Free Texas Residential Rental Lease Agreement Templates – PDF & WORD (2022)


Welcome to my post about Texas Residential Lease Agreements (Rental Agreements). In this post, I want to:

  1. Provide you with some FREE Texas Rental Agreements to download in PDF form and Word
  2. Explain to you the key sections of a Residential Lease in Texas, and how to fill them out
  3. Tell you the basic timelines and deadlines for Rental Agreements in Texas
  4. Explain to you my recommended signing process for signing leases with tenants


Also, at the end of this article is an earlier version of this blog post. I re-wrote it to make it more concise and easy to read. Let’s face it, writing about Texas Lease agreements is not the most entertaining thing to write about! But if you like building wealth as a landlord in Texas, you need to understand them! So let’s do it!

Free Texas Lease Agreements (Texas Residential Rental Agreements)


1. Free Texas Rental Agreement from eForms (Click Here)
2. Free Standard Lease Agreements from Landlord Guidance (our site):

3. Free TX Rental Agreement from Lone Star College (Click Here)

Key Sections of a Residential Lease in Texas

1. Property – Address and Legal Description

This section is obviously important as it identifies what property the tenant will be renting. Put the physical address (as known by the post office) and don’t forget the Unit Number if there is one. Then it is recommended to also put the Legal Description of the property. You can usually find this by looking at the local appraisal district website. The Legal Description usually includes the County, City, Subdivision Name, and Lot Number.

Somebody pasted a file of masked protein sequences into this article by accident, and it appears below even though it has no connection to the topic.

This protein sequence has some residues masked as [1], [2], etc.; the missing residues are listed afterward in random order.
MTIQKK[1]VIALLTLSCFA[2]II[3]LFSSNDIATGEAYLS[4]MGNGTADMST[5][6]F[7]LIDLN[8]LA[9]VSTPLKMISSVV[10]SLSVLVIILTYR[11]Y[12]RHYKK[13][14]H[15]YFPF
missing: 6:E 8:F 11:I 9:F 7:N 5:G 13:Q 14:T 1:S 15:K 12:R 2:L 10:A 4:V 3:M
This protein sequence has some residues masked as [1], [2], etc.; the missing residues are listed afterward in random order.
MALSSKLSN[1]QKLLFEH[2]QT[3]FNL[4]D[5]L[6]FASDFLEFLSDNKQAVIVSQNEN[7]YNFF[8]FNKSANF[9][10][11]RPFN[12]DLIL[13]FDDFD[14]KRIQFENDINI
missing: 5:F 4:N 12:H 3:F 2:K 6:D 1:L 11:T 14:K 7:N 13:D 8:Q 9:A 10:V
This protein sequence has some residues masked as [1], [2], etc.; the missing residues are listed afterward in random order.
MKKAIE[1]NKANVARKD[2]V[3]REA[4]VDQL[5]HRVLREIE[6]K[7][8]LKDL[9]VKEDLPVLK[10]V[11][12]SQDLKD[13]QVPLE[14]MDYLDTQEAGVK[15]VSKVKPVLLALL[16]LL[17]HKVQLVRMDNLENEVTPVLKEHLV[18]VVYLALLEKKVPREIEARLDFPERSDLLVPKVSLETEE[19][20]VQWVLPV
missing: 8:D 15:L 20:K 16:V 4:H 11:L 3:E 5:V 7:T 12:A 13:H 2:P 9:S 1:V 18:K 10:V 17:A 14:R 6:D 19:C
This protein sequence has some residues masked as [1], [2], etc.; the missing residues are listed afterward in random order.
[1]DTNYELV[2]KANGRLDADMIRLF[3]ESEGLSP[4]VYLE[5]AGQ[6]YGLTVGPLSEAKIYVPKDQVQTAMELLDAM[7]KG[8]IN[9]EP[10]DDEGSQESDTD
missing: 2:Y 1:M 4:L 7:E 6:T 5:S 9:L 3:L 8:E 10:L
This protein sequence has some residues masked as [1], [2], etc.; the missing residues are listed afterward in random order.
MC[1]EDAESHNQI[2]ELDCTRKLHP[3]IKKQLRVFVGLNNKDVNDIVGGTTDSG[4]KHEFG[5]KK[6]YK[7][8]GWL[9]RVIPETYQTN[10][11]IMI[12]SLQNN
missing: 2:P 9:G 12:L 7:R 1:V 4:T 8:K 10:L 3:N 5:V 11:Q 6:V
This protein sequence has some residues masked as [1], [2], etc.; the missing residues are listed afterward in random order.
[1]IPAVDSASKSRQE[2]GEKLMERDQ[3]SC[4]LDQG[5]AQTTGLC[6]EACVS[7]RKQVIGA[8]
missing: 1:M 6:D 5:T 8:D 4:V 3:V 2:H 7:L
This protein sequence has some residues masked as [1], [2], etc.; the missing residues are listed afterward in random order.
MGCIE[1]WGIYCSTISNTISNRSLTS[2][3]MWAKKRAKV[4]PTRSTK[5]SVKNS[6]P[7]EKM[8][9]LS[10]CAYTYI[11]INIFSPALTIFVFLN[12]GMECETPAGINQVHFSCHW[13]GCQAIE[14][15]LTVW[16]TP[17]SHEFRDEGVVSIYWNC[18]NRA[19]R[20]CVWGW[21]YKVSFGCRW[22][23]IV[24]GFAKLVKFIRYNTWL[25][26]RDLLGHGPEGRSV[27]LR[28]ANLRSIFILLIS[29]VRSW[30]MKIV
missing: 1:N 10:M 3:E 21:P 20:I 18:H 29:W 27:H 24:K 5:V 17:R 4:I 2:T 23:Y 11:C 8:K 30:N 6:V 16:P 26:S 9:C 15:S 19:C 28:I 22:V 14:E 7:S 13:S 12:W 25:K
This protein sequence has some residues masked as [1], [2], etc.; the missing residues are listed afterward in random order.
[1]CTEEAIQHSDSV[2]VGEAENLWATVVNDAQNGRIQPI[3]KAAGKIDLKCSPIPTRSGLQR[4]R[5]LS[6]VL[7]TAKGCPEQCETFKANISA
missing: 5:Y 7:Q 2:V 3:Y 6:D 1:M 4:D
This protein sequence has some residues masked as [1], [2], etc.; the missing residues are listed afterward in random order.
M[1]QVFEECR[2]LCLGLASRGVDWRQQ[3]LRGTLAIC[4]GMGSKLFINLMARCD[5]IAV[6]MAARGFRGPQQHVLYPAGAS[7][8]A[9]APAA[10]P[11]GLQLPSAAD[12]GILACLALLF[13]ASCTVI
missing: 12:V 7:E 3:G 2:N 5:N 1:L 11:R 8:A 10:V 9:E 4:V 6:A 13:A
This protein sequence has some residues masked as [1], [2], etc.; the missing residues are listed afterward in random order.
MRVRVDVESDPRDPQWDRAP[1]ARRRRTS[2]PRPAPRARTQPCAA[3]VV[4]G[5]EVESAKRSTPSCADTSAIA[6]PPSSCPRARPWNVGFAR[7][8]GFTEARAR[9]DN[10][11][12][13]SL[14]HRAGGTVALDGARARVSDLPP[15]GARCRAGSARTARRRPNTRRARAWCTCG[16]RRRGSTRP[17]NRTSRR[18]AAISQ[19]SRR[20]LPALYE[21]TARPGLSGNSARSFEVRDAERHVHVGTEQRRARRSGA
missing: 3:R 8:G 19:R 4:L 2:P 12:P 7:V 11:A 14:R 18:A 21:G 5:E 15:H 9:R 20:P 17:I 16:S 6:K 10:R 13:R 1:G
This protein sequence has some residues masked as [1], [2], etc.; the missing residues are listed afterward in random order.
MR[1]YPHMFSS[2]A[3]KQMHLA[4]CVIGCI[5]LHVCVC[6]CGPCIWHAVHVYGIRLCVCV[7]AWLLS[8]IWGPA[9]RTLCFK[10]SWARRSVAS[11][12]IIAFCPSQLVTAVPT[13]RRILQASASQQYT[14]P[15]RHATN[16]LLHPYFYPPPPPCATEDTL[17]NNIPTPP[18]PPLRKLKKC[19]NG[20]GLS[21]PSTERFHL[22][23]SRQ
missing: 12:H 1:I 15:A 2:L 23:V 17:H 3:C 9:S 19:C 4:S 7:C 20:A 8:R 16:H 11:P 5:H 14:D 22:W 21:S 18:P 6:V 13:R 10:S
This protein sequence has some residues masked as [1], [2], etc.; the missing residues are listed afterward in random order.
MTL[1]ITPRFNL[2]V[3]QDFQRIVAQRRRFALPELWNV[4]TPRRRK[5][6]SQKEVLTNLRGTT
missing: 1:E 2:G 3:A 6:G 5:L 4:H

2. Parties – Names of Landlord and Tenants

The Landlord is the owner of the property, so either you as an individual, or your Company or LLC that owns the rental property. Make sure you do this accurately. For the Tenants, these are the renters who will live in your property and pay rent. Make sure to include the names of the Tenants on the lease, not just one.

3. Term – Start Date and End Date

The “Term” is the time period that the Tenants will rent your property under this lease. Typically it is for 12 months, however this is negotiable. Put in the start date and end date. Keep in mind that if neither party gives “Notice of Termination” then the lease will turn into a month-to-month at the same rental rate that is in the lease.

4. Rent – How Much and When

Finally the good part! The “Rent” is the amount of money the Tenant will pay the Landlord each month. If the Tenant is moving in during the middle of the month, you can put a “Prorated Rent” amount in the lease. This is the amount to cover a partial month. I recommend that before a Tenant moves in, they pay the Security Deposit (see below), the Prorated Rent, and the First Month’s Rent. The Rent section of the Texas Lease Agreement should also say where the Tenant can mail the rent, and what payment methods the Landlord accepts.

5. Security Deposit – How Much

The purpose of the Security Deposit is to protect the Landlord from Damage to the property. Normal “wear and tear” does not count. But if there are holes in the wall or other major damage, the Landlord will deduct this from the Security Deposit to cover that damage. For a Residential Rental Agreement in Texas, put into the lease the Amount you will collect as the Security Deposit. Typically it will be equal to one month’s rent, but it can be any amount. Texas Law does not regulate the Security Deposit Amount.

6. Pets – Allowed or Not and Pet Deposit

The “Pets” section is where you will select whether or not you will allow the Tenants to have a pet or pets. If you will allow pets, then this section is where you say what kind of pets are allowed and what kind of pets are not allowed. You should definitely cap the number of pets a Tenant can have so your property doesn’t get destroyed. You should probably also ban dangerous dog breeds and wild animals. This section also allows you to charge a Pet-Deposit, which is highly recommended. In fact, most Landlords charge a “non-refundable” pet deposit, because it is understood that pets will cause some kind of damage or bad smells, etc. in one way or another.